2017 Year-End W-2 Reporting: Planning and Guidance

As part of the Affordable Care Act, many employers have Form W-2 reporting requirements. As we head into a new year, we want to give you a refresher on the three requirements that you need to know.

1. Reporting the value of group health coverage provided to employees

For the 2017 Form W-2, many employers are required to report the value of group health coverage provided to employees. This cost of coverage is reported in Box 12 using Code DD.

This reporting requirement does not apply to employers that filed fewer than 250 W-2 forms in 2016. This exception continues to apply as long as an employer files fewer than 250 W-2 forms in the prior calendar year and until the IRS issues other guidance.

Coverage that must be reported

Group health coverage that must be reported includes traditional medical plan coverage (whether insured or self-funded) and employer contributions to a health FSA in excess of an employee’s salary reduction election. It also includes employee assistance plans (EAP), wellness programs, and on-site medical clinics, but only if the employer charges a premium to employees for those programs for purposes of COBRA continuation coverage. Limited (or “mini-med”) medical plan coverage must be reported only if an employer contributes to the cost of such coverage, or if employees pay premiums for such coverage on a pre-tax basis through salary reduction.

Coverage that is not reported

Benefits that DO NOT have to be reported are employee salary reduction contributions to:

  • Health FSA HRA coverage
  • HSA contributions (both employer and employee)
  • Standalone dental and vision plans
  • Long-term care coverage
  • Coverage under a stand-alone plan for a specific illness or disease

Calculating the cost of coverage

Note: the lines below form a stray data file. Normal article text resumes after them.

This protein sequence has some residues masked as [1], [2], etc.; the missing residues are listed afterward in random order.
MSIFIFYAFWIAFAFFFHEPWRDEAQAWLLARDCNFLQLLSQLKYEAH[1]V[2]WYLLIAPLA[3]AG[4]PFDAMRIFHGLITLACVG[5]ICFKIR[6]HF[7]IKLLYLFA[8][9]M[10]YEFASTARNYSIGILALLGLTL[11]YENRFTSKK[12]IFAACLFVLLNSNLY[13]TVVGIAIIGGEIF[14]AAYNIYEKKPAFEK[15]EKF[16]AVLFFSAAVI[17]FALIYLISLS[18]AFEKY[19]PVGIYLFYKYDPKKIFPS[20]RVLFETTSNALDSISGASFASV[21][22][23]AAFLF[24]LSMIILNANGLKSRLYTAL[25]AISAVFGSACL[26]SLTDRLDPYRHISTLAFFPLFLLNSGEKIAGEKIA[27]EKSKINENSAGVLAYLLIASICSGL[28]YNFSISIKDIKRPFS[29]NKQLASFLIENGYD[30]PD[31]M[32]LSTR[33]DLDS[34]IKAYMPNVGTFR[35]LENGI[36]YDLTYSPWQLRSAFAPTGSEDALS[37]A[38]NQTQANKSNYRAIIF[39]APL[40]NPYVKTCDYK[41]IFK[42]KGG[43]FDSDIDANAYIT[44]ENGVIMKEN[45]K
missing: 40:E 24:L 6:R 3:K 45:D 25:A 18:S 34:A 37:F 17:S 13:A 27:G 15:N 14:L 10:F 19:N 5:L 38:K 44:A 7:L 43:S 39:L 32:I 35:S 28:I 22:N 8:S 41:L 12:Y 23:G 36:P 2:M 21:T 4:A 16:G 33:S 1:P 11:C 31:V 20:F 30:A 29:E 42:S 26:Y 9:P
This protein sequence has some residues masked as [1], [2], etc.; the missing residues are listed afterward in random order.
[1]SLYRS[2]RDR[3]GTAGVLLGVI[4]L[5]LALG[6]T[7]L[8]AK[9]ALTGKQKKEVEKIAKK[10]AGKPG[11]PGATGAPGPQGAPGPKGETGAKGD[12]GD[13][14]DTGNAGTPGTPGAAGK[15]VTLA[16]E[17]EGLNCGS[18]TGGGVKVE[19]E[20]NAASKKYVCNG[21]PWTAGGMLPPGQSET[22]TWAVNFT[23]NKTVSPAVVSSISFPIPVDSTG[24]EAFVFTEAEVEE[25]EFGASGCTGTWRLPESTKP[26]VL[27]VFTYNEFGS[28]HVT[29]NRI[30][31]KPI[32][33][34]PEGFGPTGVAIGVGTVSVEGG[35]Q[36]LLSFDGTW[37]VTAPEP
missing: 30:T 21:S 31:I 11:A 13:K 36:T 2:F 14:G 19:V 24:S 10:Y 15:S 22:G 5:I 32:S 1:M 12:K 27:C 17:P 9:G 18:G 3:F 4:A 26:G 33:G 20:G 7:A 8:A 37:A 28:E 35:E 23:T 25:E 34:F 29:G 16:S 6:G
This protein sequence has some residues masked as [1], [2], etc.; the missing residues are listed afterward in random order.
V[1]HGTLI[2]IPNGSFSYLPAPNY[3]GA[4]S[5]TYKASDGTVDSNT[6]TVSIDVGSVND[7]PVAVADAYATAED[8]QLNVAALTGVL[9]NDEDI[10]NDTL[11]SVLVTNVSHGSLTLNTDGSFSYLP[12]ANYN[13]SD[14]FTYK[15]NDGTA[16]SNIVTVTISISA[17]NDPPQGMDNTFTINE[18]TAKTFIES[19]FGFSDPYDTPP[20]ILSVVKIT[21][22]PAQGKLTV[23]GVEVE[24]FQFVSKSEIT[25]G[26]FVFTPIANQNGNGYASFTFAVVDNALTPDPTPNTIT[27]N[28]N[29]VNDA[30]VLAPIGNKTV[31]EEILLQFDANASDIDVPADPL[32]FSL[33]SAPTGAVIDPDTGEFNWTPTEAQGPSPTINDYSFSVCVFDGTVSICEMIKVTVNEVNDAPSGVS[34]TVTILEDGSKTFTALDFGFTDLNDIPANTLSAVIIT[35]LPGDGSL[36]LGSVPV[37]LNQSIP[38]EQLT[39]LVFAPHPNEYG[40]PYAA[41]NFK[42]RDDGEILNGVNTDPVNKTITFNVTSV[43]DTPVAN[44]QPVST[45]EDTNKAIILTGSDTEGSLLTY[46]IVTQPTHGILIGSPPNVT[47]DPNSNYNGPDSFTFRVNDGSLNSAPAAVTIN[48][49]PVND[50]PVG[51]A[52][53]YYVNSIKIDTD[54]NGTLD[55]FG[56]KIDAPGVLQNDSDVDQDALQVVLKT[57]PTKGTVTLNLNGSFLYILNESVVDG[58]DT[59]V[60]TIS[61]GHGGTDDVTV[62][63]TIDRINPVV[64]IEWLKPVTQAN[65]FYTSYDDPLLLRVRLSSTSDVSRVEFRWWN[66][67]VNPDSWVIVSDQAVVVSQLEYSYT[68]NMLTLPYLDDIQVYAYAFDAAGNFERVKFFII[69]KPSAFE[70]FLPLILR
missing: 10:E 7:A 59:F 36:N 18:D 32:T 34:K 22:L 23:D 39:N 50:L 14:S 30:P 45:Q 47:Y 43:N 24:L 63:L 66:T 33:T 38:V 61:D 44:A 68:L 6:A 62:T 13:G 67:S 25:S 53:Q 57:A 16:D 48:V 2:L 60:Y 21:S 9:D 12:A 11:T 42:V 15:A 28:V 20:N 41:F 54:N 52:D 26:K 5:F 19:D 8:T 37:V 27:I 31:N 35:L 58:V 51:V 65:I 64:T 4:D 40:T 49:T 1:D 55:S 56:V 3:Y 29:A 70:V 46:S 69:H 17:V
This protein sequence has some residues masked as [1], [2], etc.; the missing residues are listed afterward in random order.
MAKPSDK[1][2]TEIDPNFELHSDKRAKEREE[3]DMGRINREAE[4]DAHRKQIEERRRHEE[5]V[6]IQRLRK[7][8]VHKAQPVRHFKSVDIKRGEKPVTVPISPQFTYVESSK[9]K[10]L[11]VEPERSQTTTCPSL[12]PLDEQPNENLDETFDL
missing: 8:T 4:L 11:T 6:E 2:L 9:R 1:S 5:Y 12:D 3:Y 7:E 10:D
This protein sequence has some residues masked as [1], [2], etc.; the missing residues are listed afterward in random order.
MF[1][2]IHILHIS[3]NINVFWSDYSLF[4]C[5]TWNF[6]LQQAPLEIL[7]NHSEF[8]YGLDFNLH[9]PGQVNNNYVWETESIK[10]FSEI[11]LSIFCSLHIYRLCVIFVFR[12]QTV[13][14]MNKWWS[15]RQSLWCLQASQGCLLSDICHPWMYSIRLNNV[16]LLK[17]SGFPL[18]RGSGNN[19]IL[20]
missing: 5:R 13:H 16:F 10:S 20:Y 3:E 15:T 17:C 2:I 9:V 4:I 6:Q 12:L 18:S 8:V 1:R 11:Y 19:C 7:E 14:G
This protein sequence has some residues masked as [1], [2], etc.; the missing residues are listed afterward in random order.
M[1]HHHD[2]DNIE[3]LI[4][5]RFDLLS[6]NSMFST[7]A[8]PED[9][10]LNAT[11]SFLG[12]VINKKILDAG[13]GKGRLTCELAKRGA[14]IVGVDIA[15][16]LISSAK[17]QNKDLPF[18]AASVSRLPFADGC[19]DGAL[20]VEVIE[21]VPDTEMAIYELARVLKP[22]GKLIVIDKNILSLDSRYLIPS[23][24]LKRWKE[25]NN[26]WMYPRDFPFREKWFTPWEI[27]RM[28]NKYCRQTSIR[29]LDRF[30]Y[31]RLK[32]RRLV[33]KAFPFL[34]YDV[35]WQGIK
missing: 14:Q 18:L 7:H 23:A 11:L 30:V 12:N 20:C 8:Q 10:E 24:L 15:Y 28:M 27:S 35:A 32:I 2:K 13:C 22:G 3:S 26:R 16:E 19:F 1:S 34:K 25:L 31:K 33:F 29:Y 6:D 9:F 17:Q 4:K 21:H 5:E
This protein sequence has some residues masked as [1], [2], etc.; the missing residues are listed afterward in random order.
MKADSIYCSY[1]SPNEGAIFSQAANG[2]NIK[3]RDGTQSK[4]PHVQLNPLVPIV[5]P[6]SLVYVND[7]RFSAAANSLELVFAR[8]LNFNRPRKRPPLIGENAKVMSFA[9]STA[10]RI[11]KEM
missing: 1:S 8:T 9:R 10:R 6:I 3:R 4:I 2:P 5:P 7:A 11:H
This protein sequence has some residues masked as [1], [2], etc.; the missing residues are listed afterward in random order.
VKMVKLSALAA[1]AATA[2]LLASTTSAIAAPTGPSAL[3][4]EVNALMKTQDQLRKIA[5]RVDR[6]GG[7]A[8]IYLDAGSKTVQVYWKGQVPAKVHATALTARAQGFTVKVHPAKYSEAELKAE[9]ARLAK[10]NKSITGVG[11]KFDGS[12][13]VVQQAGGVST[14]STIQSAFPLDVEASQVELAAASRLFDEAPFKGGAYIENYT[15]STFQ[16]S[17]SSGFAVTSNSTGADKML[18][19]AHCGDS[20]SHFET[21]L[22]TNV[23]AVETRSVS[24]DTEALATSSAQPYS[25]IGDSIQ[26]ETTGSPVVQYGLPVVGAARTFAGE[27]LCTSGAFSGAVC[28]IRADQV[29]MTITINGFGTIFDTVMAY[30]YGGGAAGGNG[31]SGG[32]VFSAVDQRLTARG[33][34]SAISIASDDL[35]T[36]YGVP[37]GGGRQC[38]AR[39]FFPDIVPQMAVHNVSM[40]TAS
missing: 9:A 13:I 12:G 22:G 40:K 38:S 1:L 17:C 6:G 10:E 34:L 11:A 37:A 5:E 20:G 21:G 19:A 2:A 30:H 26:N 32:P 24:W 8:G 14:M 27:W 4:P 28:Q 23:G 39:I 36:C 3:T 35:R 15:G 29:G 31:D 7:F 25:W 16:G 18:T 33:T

For most employers, there are two methods to compute the aggregate reportable cost.

  1. Premium Charged: only available to fully insured plans, and is the premium charged by the carrier
  2. COBRA Premium: for a self-funded plan, use the COBRA premium, not including the 2% administrative fee

Regardless of the plan year, the cost is reported on a calendar year basis. Cost of coverage includes changes that an employee may have in coverage (e.g., moving from one coverage tier to another).

2. Imputed income reporting for employers who provide more than $50,000 of group life benefit to employees

The IRS requires that certain benefits provided to employees be reported as taxable compensation. One such benefit is group-term life insurance if the value of group-term life insurance coverage exceeds $50,000, and is either paid for by the employer or by the employee through pre-tax salary reductions. In either circumstance, the value of coverage is taxed through imputing income to the employee on Form W-2. The value of coverage that is imputed as taxable income is determined using the age bands in Table 2-2 found on page 13 of this publication (sometimes Table 2-2 is referred to as “Table 1” rates). The employee’s age as of December 31, 2017 is used to determine the applicable Table 1 rates for imputing income for 2017.

3. Additional Medicare tax for higher income earners

As a result of the Affordable Care Act, individuals who earn $200,000 now pay an additional .9% Medicare tax. The increase only applies to the Medicare portion of FICA; employers do NOT match the increased tax amount.

Beginning in 2014, all employers were required to withhold an additional .9% Medicare tax on any employee who will be paid more than $200,000 in base wages and commissions and other noncash fringe benefits in a calendar year. Employers must withhold it regardless of whether the individual ultimately has to pay the tax. Over withholding for an employee is reconciled on the employee’s personal tax return.

Because the tax applies only to wages paid in excess of $200,000, the actual withholding does not begin January 1. Rather, it begins with the pay period in which the employee’s pay actually exceeds $200,000. An employer does not need to notify the employee when the additional withholding kicks in.

The IRS has modified Forms 941 and 943 for this additional withholding. Please work with your payroll service to make sure this requirement is met.